We’re a little late with our top picks this year, so as it is February, we thought we’d keep with the theme and tell you the books (and media), the Topsham Public Library staff loved last year!
In no particular order here are my top picks of 2022:
Extraordinary, Ordinary People by Condoleezza Rice
The story of growing up Black and female in the United States in her own words.
Ain’t Burned All the Bright by Jason Reynolds, illustrated by Jason Griffin
Reynold’s poetry is succinct and all the more striking for it. He hits you right in the heart.
The Distant Land of My Father by Bo Caldwell
A beautifully written story about the father/daughter relationship.
The Road Dance by John MacKay
Set in Scotland as the Great War begins, a young woman’s future is upended by acts of violence near and far, and the fallout from those actions takes a toll on all.
All the Living and the Dead by Hayley Campbell
An interesting, gruesome, and yes, comforting, look at those who handle the body after death.
The Murder of Mr. Wickham by Claudia Gray
This was a delightful read. The setting is a house party at a country estate in England in 1820. A number of the guests are characters drawn from the novels of Jane Austen, including Fitzwilliam and Elizabeth Darcy, and Colonel Brandon and his wife Marianne. The house party had just gotten underway when Mr. Wickham, (from Pride and Prejudice) walks in uninvited. It seems everyone there has reason to hate him. When he turns up dead, there is no lack of suspects. Ms. Gray captured the mood and manners of the Regency Era very authentically, from my meagre knowledge, and I was happily immersed in the lives of the inhabitants of the house. With so many suspects, it was a challenge to discover the murderer, and it was near the end that I finally figured it out. Reading this book was a wonderful escape from the 21st century. I thoroughly enjoyed it.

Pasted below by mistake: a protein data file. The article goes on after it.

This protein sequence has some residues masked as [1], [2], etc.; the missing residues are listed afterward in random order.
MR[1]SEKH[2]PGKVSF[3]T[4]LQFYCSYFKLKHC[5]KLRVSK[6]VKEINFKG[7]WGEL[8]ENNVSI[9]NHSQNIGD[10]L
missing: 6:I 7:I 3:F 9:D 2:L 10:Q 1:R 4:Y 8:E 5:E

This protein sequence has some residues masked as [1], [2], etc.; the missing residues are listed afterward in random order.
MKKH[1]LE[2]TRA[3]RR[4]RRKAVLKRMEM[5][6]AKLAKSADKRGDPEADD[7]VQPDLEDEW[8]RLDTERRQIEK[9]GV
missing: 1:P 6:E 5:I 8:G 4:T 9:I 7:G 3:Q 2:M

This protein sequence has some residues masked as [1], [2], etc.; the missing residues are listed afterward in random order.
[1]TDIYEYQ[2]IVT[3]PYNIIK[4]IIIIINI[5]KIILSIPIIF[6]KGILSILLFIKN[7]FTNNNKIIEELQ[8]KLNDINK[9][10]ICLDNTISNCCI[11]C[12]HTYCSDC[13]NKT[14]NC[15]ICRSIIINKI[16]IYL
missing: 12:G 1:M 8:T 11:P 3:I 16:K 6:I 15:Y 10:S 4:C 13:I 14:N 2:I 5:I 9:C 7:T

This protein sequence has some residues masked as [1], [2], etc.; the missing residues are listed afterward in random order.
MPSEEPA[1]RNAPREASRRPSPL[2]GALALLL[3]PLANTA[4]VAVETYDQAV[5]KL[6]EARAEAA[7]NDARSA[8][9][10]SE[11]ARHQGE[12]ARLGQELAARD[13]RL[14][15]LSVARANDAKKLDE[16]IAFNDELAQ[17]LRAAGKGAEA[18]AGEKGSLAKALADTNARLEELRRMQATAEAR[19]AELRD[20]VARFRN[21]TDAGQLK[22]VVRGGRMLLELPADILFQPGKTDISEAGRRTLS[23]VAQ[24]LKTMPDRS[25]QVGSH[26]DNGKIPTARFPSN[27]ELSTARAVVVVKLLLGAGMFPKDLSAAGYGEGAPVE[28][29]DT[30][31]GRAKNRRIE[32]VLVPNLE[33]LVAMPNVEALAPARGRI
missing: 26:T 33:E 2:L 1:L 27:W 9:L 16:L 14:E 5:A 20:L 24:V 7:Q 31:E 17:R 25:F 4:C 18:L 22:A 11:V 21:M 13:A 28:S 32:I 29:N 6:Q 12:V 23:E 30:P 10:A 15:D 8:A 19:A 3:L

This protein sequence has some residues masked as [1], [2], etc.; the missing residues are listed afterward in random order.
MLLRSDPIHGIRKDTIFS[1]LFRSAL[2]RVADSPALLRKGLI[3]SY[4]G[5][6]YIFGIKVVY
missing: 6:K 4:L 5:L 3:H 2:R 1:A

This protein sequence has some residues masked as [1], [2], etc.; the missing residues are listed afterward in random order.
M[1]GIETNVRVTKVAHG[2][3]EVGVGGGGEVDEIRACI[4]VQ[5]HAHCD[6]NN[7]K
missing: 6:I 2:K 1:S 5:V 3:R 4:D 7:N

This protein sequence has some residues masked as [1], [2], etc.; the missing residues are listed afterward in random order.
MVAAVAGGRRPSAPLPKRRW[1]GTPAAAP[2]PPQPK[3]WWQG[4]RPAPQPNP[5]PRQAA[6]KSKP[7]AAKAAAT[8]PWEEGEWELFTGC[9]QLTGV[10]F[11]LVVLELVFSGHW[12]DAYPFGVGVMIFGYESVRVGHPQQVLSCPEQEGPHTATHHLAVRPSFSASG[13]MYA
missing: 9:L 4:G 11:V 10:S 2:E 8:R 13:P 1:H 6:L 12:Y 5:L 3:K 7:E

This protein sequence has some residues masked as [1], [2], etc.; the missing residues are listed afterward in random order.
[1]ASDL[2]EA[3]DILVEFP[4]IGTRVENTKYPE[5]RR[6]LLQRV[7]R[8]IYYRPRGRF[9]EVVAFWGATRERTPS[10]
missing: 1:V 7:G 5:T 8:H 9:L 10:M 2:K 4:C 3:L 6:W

The Bullet that Missed by Richard Osman
The third book in the Thursday Murder Club reunites us with the lovely characters at the Cooper’s Chase Retirement Village. These characters sneak right into your heart and take hold there. There are plenty of laughs and many poignant moments too. I laughed out loud and cried a little too. If you’re of a certain age, you will recognize yourself here, and if you’re young and want to understand your parents or grandparents, this is the book to read. To top it all off there is a thoroughly enjoyable mystery, as well. Prepare to be entertained.
Before She Disappeared by Lisa Gardner
Frankie Elkins is an alcoholic. She’s in recovery, but every day brings a new challenge to decide to stay sober, and her past is dragging her down. To keep her own demons at bay, Frankie chases other demons. She finds missing people., 14 so far, but none of them alive. She’s getting desperate. She needs a win, even more than she needs a drink. There is a teenage Haitian girl in Boston, who has been missing for months. The police have gotten nowhere. But there is something about Frankie. She somehow knows the right questions, and begins to get answers. There is way more to this story than originally thought, and Angelique isn’t the only girl missing. The police think Frankie is in way over her head, and perhaps she is. The danger gets closer and closer. Will Frankie get the girls back alive, or will she join the missing?